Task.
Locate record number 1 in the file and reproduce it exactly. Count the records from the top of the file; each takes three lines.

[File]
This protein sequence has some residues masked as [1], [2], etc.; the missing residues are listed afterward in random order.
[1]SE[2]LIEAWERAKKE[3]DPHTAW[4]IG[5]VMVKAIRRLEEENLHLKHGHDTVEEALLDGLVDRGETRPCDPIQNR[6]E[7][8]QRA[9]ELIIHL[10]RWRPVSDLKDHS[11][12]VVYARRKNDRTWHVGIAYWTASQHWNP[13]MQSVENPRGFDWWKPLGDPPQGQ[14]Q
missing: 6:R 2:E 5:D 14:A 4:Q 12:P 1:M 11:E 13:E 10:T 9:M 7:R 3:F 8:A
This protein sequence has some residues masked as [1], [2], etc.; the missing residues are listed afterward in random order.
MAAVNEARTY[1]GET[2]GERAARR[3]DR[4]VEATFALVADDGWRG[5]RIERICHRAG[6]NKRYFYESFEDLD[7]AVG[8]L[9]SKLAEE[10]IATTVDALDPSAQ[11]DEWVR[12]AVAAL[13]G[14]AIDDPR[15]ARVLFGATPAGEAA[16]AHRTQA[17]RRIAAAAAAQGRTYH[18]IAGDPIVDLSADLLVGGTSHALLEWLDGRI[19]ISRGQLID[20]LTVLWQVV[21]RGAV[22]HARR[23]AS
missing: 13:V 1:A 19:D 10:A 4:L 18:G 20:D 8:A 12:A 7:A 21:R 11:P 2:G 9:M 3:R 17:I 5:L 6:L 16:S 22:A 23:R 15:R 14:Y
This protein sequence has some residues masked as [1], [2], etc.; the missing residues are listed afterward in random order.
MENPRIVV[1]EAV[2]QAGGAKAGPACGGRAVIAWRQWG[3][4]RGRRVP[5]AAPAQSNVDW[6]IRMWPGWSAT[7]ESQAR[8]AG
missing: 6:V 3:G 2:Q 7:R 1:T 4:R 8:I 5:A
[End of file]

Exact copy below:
This protein sequence has some residues masked as [1], [2], etc.; the missing residues are listed afterward in random order.
[1]SE[2]LIEAWERAKKE[3]DPHTAW[4]IG[5]VMVKAIRRLEEENLHLKHGHDTVEEALLDGLVDRGETRPCDPIQNR[6]E[7][8]QRA[9]ELIIHL[10]RWRPVSDLKDHS[11][12]VVYARRKNDRTWHVGIAYWTASQHWNP[13]MQSVENPRGFDWWKPLGDPPQGQ[14]Q
missing: 6:R 2:E 5:D 14:A 4:Q 12:P 1:M 11:E 13:E 10:T 9:M 7:R 3:F 8:A